“Father McKnight brings extraordinary background to the position,” Msgr. David Malloy, USCCB general secretary, said in a Sept. 21 statement. “In addition to parish work, his experience includes years in seminary formation, education of deacons, college chaplaincy and membership on his diocesan presbyteral council.”

Father McKnight will take over the position in July.

Click HERE to read more about the appointment.

Monday, September 21, 2009

Prayer at heart of pastoral work

Pope Benedict XVI has reminded recently consecrated bishops that one of their "essential tasks" is to support priests as they follow their vocation faithfully. While heavy workloads and administrative duties take up much of priests' time, they must remember that prayer and the love of Christ is at the center of all pastoral work.

Friday, September 18, 2009

A lesson in forgiveness

A priest who was stabbed nearly 20 times last May is teaching his parishioners about the power of forgiveness. Father Shaji Varghese, pastor of Our Lady of Guadalupe Catholic Church in Sinton, Texas, had just celebrated Mass when a man approached him, asking the priest to hear his confession. That's when the attack occurred.

"I don't take this incident as something very bad because this incident taught me so many things," Varghese told Scripps Howard News Service. "It made my vocation more stronger, my loyalty toward God more stronger. I was made more sure that my God is such a caring one. We are not perfect. It made me know that God answers to the prayers and God supports."

One positive outcome of the stabbing is that the parishioners have become closer to their pastor. Father Varghese, a native of India, had only been a pastor for a little more than a year before the stabbing, and his mainly Hispanic congregation at times had trouble understanding him.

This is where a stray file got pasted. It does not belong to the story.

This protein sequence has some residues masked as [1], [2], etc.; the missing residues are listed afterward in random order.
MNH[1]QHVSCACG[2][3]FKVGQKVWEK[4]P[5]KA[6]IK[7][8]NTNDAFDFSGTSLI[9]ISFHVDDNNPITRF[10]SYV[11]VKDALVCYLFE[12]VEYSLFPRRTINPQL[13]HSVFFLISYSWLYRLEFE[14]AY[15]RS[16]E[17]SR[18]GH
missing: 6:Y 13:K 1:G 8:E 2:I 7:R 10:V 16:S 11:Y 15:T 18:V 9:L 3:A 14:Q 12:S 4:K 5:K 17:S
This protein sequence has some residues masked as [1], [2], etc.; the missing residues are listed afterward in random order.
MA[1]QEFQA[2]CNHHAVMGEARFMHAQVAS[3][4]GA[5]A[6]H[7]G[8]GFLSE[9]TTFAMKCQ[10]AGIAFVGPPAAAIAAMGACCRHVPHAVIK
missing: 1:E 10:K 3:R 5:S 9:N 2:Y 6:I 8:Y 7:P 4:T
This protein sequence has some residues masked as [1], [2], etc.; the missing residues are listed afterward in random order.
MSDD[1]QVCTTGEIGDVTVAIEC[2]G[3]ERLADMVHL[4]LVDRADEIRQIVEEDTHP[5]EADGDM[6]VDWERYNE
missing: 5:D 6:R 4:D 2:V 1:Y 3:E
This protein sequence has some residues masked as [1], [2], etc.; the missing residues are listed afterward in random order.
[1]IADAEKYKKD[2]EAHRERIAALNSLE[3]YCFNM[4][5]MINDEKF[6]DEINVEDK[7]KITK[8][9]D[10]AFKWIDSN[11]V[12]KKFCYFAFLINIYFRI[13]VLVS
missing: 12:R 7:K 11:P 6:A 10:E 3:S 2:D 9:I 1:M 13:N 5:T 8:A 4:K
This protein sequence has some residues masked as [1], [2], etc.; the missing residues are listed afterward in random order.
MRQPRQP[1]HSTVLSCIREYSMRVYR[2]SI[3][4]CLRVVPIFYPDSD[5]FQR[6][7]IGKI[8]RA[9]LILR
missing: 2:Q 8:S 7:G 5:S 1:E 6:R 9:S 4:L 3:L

"The faith is the same no matter what language you speak or what country you are from," one parishioner said. "It's about adoring and praising God."

Click HERE to read the entire story.

Thursday, September 17, 2009

Simply irreplaceable

That's what priests are, Pope Benedict XVI said in his Sept. 17 visit with a group of bishops from Brazil.

Emphasizing the essential difference between priestly ministry and the common priesthood of the faithful, the pontiff told the prelates that "the lack of priests does not justify a more active and abundant participation of the laity. The truth is that the greater the faithful's awareness of their own responsibilities within the Church, the clearer becomes the specific identity and inimitable role of the priest as pastor of the entire community, witness to the authenticity of the faith, and dispenser of the mysteries of salvation in the name of Christ the Head."

"The function of the clergy is essential and irreplaceable in announcing the Word and celebrating the Sacraments, especially the Eucharist," he continued. "For this reason it is vital to ask the Lord to send workers for His harvest; and it is necessary that priests express joy in their faithfulness to their identity."

Here's a clip from his address: